Dalahus

Gruning’s

July 5, 2008

Gruning's Wet walnuts, that was the key. The cold, frosted stainless steel of the sundae dish provided the context, and the ice cream itself, either chocolate or vanilla (back then the most gourmet flavor was perhaps the plasticy Rocky Road, available only at Baskin Robbins), was the body.

But it was the wet walnuts, a goopy, drippy concoction of walnut chunks and syrup that was the crowning glory of a Gruning’s sundae. Asking for the wet walnuts on the sundae was always a fleetingly risque move, as if an entire lifetime’s abuse of junk food was concentrated into one dollop of nutty glucose. Even as a 10 year old ordering this manna, I knew it was straight-up decadence.

There were two Gruning’s restaurants nearby. One, in South Orange village, was the older, original establishment. I didn’t go there often, but I do remember it having a double wrap-around soda counter.

My Gruning’s was the one “on the hill”; a flattned outcropping off a steep curve of South Orange avenue. The building was an unremarkable one-story elongated box, but a gambrel roof gave it a homey touch. On the inside, a lunch counter ran its length. To the back was the dining room overlooking the edge of the steep ridge.

The peculiar orientation of Gruning’s meant it was easily accessible from my street. Woodhill Drive was a steep road below the ridge, ending in a dead-end at the base of the South Mountain Reservation.

The shortcut to Gruning’s was simple; walk to the top of Woodhill and cut behind the top house’s backyard. From there, you scaled a steep embankment, pulling on saplings and low-hanging branches for leverage. Surmounting this hill put you right into Gruning’s parking lot.

Since Gruning’s was a full-scale restaurant, we didn’t make this trip as often as you might think; certainly not as much as the Candy Store a few blocks away. But the occasional safari to Gruning’s was always a treat. I recall one time going there with a sack of pennies to buy a candy bar at the cash register. I can still see the face of the cashier, humorously incredulous having to count 50 or so pennies for this resourceful kid.

In high school, Gruning’s became more of a proper “hangout”. Not only would we go there for ice cream, but their menu of greasy burgers and fat, scalding fries were a staple. I always had a sense of the history, they had pictures on the walls of the place in the 50s and such. We liked to take booth seats by the big windows facing the ridge, and the heavy concrete foundation provided a deep, solid shelf for a favorite parlor trick of mine, the balancing salt shaker.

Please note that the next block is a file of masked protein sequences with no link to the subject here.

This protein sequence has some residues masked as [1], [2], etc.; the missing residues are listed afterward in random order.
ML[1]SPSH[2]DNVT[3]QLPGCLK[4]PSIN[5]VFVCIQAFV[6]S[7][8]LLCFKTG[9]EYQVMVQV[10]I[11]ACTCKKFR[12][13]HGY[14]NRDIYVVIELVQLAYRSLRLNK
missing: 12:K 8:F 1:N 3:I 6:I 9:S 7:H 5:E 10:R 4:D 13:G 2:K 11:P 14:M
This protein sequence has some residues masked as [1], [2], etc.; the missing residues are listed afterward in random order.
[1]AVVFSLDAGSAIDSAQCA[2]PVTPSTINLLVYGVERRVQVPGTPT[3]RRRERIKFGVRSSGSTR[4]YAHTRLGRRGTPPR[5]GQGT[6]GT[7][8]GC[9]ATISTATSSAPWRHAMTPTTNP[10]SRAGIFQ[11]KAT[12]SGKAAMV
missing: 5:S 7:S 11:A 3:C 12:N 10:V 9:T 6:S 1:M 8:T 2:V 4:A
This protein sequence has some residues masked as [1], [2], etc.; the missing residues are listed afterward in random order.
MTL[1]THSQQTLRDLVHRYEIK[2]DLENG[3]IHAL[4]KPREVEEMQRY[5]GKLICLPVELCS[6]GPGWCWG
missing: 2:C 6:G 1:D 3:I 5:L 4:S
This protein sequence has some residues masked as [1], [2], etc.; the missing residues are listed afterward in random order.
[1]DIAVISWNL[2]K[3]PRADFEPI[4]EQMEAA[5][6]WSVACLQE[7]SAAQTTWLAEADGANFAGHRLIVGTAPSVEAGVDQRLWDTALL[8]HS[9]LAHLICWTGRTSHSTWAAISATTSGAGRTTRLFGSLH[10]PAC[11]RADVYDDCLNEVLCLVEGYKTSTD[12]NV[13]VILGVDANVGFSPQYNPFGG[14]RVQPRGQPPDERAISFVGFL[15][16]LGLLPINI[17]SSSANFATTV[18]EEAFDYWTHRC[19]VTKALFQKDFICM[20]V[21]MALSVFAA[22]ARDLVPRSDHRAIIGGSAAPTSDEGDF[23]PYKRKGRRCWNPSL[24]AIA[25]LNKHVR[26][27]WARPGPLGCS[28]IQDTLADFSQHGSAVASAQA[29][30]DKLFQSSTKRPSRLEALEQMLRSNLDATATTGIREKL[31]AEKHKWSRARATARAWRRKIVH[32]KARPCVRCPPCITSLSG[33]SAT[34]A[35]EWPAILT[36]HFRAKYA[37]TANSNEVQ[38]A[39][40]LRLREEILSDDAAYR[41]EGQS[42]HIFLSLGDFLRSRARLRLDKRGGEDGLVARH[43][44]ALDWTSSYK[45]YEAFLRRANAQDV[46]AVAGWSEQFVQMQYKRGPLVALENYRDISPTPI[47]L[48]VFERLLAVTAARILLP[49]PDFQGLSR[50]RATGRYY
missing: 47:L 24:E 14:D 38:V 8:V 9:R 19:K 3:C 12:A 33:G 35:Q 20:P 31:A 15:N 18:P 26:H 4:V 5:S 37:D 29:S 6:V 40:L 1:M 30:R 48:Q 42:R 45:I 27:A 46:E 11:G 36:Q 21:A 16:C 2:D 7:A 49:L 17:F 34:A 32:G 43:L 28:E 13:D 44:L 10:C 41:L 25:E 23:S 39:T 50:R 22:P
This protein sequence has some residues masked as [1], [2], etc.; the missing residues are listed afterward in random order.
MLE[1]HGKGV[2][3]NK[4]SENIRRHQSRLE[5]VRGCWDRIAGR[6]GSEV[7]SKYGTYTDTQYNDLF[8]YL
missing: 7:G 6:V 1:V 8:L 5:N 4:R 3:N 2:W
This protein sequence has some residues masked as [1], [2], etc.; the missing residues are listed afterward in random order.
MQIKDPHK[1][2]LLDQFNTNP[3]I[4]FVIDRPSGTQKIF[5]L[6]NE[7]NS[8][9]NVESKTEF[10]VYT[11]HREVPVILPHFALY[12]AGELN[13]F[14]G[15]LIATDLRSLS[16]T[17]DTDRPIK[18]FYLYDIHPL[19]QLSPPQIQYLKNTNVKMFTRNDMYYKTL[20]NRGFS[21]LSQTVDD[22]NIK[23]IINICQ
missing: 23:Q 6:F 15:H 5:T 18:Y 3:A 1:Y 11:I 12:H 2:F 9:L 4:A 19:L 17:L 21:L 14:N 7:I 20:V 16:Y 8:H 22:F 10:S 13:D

My parents divorced in 1985. For years my brother had been collecting fallen road signs and hanging them up in his attic hangout. Stop signs, one way, yield, school crossings, you name it. When it came time to clean out the house, he came upon an interesting idea; he wanted to return all the signs to the town, but, for obvious reasons, anonymously. So he wrote up a note to the town, apologizing for the years of petty theft. We pulled down the signs, trudged them down three flights, and loaded them into the car (road signs are a lot bigger and heavier than you might imagine).

We drove up the hill around 11pm and pulled into Gruning’s lot. The restaurant itself had long been closed, it was a depressingly sad shell. We took out the signs and arranged them along a fence that edged the drop off we once climbed. It looked like a flea market. We taped the note to one of the signs and drove off, hoping for the best.

The very next morning we drove by, and the signs were gone. We never learned if the town got them back, or some other scavenger made off with the bounty.

Gruning’s came back into my life one last time. A few years after college, I had started a design business in South Orange village with a friend. I don’t recall how we got the gig, but somehow we managed to secure an meeting with the owner of Gruning’s in his office at the back of the village restaurant. He talked big about us getting a lot of work from him, he thought we were scrappy, talented kids.

Truth is, we were just starting out, so these empty platitudes made our eyes wide. We ended up doing exactly one project for him; a large stand-up sign for a trade show, where he was hawking Gruning’s hot fudge sauce. The design was taken from the label, showing a silhouette of people inside the windows of an old fashion ice cream parlor. I drew the image, and had it blown up huge at a local sign shop.

The sign must not have helped much; Gruning’s was soon sold off, and the one on the hill was torn down and turned into an ugly apartment building.

The Top 10 Pompous Arena Rock Songs

November 29, 2007